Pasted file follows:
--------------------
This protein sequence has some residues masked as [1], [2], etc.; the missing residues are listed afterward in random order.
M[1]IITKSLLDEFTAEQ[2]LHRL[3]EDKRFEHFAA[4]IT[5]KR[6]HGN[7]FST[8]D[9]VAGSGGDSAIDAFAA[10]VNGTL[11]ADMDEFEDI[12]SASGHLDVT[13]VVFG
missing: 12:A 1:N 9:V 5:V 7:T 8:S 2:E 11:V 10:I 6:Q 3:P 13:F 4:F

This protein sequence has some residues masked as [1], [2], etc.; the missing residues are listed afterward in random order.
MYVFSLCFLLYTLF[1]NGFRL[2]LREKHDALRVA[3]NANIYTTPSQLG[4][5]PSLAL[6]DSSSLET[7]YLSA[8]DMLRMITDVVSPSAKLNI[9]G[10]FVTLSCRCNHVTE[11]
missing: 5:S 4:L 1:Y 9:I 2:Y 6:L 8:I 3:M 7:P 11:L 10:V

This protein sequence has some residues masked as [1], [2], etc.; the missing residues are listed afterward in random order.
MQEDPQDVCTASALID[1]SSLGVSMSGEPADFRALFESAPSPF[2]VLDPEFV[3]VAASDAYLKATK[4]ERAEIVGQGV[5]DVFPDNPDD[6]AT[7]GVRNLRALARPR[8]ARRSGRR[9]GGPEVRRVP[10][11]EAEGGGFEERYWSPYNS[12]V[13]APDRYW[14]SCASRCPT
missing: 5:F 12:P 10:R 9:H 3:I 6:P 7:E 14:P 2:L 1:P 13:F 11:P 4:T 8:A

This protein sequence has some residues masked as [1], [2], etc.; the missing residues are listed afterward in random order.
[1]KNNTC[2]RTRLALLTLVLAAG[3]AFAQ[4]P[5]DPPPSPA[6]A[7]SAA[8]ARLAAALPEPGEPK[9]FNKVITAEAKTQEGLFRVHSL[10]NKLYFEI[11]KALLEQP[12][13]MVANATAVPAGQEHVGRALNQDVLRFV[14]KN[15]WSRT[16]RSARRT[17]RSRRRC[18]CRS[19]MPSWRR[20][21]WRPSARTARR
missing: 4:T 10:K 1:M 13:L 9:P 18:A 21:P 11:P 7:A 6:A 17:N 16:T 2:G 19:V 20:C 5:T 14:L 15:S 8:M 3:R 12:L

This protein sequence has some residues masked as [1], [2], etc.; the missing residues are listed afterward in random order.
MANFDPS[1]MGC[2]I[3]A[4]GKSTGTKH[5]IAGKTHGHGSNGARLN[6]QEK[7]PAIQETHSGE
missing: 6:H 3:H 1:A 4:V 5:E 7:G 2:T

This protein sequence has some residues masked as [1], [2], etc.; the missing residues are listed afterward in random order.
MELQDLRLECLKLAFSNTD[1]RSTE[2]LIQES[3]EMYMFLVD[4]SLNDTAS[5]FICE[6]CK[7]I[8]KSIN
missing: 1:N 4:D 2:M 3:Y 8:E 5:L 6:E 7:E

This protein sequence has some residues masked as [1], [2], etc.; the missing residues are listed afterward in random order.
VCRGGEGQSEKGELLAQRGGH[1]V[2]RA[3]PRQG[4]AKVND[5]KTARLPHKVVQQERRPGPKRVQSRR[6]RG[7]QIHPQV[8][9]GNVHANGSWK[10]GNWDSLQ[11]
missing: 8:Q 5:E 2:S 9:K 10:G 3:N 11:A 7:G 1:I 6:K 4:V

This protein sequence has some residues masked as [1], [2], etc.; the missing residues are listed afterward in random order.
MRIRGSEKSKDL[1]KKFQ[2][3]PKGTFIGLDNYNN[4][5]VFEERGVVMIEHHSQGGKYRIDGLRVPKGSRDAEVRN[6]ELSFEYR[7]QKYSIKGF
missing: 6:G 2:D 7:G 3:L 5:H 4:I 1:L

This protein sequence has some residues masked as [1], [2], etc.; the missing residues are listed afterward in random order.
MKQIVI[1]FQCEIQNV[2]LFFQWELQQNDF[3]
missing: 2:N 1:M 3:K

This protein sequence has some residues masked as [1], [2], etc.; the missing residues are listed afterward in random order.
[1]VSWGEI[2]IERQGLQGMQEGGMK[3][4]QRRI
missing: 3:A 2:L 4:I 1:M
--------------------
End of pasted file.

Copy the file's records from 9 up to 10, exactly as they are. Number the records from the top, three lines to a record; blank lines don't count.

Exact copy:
This protein sequence has some residues masked as [1], [2], etc.; the missing residues are listed afterward in random order.
MKQIVI[1]FQCEIQNV[2]LFFQWELQQNDF[3]
missing: 2:N 1:M 3:K

This protein sequence has some residues masked as [1], [2], etc.; the missing residues are listed afterward in random order.
[1]VSWGEI[2]IERQGLQGMQEGGMK[3][4]QRRI
missing: 3:A 2:L 4:I 1:M